Years of practice, a slew of failures, efforts, lessons, and milestones are some of the known ingredients of success.
But lives of successful people like Tim Cook, Michelle Obama, Ursula Burns, Jeff Immelt, Indra Nooyi, Dan Lee, Jack Dorsey, Kevin O’-Leary, and Richard Branson tell us a different story.
All these great personalities have proved that “success isn’t just about hard work and sound financed commercial decisions. It’s about personal habits.”
Though their morning routines may vary, they all share one common habit — waking up incredibly early in the morning.
I wasn’t supposed to bore you with habits like waking up early, meditation, or reading-writing sh*t. The internet is flooded with those articles.
I’ve got some different habits of successful people that are likely to shock you.
So, without much ado, let me share some of the most uncommon, unheard, and less popular habits these super-productive people possess to exploit the first hour of the morning.
1. They spend time with family
Life is not just about making money or building a business empire.
Family first — the golden rule many successful people follow.
Andrew Yang (CEO OF the Venture group)checks on his wife and son first in the morning. Then, if his son is awake, he spends time with him before heading to the office or hitting the gym.
Bob Ferguson (Attorney General of Washington State) wakes between 5 and 6:30 a.m. Then he wakes his children and wife up and begins to make breakfast for the family to enjoy some quality time together.
So, successful people start making their paradise by spending some quality time with their families and making them happy.
According to a study, this morning ritual helps them improve their personal relationships and live a longer, fuller life.
George Bernard Shaw once quoted in 1902:
“A happy family is but an earlier heaven.”
So, morning is not only the best time to bond with your family, but it also ensures a full day’s productivity and healthy well-being.
2. They restore the bed to an unslept-in condition
What’s the first thing you do when you get off your bed?
Maybe freshen up or drink water or make some coffee!
But, making the bed is the last thing we notice to do as a morning ritual. For productive people, that’s the first.
Randall Bell, a socio-economist who has studied successful people’s lifestyles for over twenty-five years, says,
“Those who do their chores and keep their living space tidier tend to make more money. And those who make their bed in the morning are up to 206.8 percent more likely to be millionaires.”
Now that’s a shocker!
Well, there’s a psychological link between “making the bed” and productivity. A research survey concludes that making your bed leads to healthy habits like:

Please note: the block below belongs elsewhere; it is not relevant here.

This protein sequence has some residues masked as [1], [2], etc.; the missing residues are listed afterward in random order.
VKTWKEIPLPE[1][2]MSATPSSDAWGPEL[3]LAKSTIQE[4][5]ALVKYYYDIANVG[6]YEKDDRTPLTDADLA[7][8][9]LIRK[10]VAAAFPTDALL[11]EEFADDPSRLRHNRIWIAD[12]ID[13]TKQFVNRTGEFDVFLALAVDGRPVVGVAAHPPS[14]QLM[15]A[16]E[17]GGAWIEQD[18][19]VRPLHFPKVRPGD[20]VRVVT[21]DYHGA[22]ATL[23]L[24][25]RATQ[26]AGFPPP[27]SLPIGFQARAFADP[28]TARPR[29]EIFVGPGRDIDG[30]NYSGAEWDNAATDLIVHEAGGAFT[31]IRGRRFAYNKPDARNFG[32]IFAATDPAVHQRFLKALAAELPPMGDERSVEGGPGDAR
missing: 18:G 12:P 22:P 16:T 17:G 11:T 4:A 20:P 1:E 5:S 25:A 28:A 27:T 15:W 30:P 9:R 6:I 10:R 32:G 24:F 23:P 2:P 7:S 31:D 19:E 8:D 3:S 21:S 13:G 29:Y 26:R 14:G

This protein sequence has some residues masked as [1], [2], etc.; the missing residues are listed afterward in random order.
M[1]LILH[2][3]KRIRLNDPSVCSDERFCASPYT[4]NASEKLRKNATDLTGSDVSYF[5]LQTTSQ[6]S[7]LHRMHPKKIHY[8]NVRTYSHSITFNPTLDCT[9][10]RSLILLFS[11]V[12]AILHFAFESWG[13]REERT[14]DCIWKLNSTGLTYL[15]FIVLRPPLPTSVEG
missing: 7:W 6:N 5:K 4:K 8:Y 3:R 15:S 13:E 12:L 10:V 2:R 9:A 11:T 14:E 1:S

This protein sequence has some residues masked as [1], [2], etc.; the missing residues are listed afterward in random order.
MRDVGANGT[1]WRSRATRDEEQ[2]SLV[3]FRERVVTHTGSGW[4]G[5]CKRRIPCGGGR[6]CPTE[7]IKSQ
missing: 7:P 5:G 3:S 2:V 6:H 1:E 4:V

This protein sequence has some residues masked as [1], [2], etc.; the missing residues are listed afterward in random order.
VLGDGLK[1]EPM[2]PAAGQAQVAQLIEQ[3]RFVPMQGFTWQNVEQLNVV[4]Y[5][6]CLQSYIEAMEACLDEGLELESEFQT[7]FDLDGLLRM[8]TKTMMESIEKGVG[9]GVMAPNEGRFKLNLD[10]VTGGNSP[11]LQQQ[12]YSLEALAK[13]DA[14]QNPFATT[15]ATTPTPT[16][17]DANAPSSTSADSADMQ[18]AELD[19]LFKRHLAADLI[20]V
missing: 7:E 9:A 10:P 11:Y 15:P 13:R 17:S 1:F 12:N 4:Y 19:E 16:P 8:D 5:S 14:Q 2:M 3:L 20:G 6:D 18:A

- Following rules
- Keeping clean
- Tracking finances
- Setting and tracking personal goals, etc.
That’s more than we can expect or anticipate. Charles Duhigg suggests (in his book Power of Habit) that:
“Making your bed every morning is correlated with better productivity, a greater sense of well-being, and stronger skills at sticking with a budget.”
So, straightening the bedsheet or folding the blanket might look like a trivial task but accomplishing it sets the tone for the day.
3. They don’t plan in the morning
Most successful people use their previous day’s bedtime to plan their next day’s activity. So, as soon as the alarm goes off, the “work mode” kicks in.
Productivity doesn’t mean work. It means doing what you have decided. Productivity does not signify the maximum utilization of just time. It involves managing all your resources — energy, emotions, feelings, etc. The moment you wake up, your cortisol levels are at their peak for two hours. That means you’re alert, attentive, and supercharged for the first two hours.
Super fertile minds know this fact, and they make the most of it by not wasting it in planning.
Benjamin Franklin believed that planning the day in the morning was like wasting the day. So, he always planned his day the previous night to get going as soon as he woke up.
Fortune Senior Editor Geoff Colvin also says,
“I’m a big believer in to-do lists. I then identify the most important items and force myself to do those first, which is usually hard.
Planning out your day the previous night not only helps to reduce the decision-making anxiety the next morning, but it frees the mind from worrying about significant tasks throughout the day.”
Abraham Lincoln also advised:
“Give me six hours to chop down a tree and I will spend the first four sharpening the axe.”
So, if you were to accomplish something huge the other day, preparation starts the day before. If you’re going to fulfill your dreams tomorrow, you must have your plans ready today.
These morning habits of successful people signify that a morning ritual must not be complicated or over-ambitious.
Instead, they must be simple, refreshing, energizing, and productive at the same time.
Most of the morning habits that we know require a lot of dedication and willpower, while these practices mentioned above involve just some awareness and attention.